Affordable Care Act - Enrollment
Anyone dealing with the provision of services to justice-involved youth should read this publication. “This report outlines federal and state eligibility, enroll¬ment, and outreach strategies that can help facilitate seamless coverage for system-involved youth. Adoption of these initiatives has the potential to improve the lives of juvenile justice-involved youth and their families, increase their ability to remain in the community, and ultimately, reduce recidivism. Key to the success of these strategies will be ongoing collaboration between the multiple state and federal agencies that interact with the juvenile justice population” (p. 7). Sections of this publication discuss: Medicaid eligibility options to ease community reentry—suspending eligibility, continuous eligibility, presumptive eligibility, and special enrollment procedures (Oregon, Colorado, and Texas); implications of health reform for juvenile justice-involved youth—eligibility and enrollment policies; emerging issues—transitions in coverage between Medicaid, CHIP (Children's Health Insurance Program) and exchanges; and evidence based practices for meeting the needs of juvenile justice-involved youth.
“As states and juvenile justice stakeholders work to facilitate health coverage and access for system-involved youth, they can draw upon the experiences of their counterparts across the country to improve eligibility, enrollment, and outreach processes. Medicaid eligibility strategies in several states have already facilitated seamless coverage for juvenile justice-involved youth, and consumer assistance programs created by the Affordable Care Act (ACA) will provide additional resources to support continuity of care. Collaboration among Medicaid and juvenile justice systems and stakeholders will be essential to fully realizing the opportunities presented by health care reform.” Sections of this brief cover: the issue of Medicaid coverage for justice-involved youth; innovations—Medicaid eligibility options (suspending eligibility, continuous eligibility, and presumptive eligibility), expedited Medicaid enrollment, and outreach; lessons learned; and looking forward.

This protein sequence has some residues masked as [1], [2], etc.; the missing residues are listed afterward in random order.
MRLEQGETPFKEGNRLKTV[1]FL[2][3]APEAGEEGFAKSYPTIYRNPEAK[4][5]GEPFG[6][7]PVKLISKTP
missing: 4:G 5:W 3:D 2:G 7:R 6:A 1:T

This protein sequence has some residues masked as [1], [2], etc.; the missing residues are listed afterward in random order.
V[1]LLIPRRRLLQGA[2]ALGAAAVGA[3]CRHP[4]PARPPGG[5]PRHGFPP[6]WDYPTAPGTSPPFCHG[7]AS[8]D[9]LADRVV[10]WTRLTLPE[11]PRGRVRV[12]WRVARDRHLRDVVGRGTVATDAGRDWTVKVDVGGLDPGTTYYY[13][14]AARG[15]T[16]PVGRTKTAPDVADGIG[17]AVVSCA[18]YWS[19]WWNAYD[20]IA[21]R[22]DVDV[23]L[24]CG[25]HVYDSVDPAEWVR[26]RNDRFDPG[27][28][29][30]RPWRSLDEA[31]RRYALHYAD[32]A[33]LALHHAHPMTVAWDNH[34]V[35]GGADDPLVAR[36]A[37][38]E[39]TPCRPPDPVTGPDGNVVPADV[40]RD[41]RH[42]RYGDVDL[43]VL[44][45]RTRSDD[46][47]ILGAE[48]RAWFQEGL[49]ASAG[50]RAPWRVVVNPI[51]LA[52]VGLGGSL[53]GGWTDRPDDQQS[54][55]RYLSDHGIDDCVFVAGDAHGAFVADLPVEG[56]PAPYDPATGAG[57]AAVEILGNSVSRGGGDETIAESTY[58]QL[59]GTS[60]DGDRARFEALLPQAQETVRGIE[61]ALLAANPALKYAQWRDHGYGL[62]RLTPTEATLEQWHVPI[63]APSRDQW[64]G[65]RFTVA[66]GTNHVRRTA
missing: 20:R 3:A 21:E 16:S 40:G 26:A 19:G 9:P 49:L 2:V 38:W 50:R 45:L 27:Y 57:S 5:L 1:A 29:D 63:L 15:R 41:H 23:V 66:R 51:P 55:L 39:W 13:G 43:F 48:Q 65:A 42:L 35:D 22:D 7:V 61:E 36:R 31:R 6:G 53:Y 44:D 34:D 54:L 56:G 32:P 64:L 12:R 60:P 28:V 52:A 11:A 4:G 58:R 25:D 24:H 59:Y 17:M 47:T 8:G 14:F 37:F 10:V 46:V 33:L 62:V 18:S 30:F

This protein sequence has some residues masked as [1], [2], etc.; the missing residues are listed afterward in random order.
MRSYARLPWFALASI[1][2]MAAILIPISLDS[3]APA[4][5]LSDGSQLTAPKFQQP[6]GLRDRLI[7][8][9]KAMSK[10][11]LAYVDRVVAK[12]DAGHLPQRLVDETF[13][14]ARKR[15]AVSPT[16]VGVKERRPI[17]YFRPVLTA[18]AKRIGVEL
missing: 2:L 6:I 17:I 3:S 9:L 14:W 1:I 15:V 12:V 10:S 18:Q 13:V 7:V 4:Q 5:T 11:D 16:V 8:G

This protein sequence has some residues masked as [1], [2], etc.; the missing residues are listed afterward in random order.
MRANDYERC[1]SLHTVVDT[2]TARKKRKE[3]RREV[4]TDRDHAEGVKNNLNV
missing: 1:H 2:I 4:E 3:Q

"Medicaid allows for—and the federal government encourages—continued eligibility for coverage for a person who is incarcerated. Although the ACA [Affordable Care Act] did not address suspension versus termination, for states that are expanding Medicaid the number of inmates eligible for coverage will increase dramatically and the benefits to counties of suspending instead of terminating their coverage will be substantial" (p. 1). This brief addresses issues associated with suspending Medicaid coverage for prisoners. Sections cover: why ensuring access to Medicaid post-release is important to counties; access to treatment positively impacts public safety; what the difference is between suspension and termination of Medicaid coverage; states that suspend rather than terminate; what counties can do with highlights from Maricopa County (AZ), Salt Lake City (UT), California, and Oregon.
Drawing on the research literature and interviews with national experts in health care and coverage, fatherhood programming, health coverage marketing, and health communications, this brief discusses new health coverage and care opportunities for justice-involved men and the importance of implementing community-based strategies for bringing justice-involved men into coverage and coordinated health care.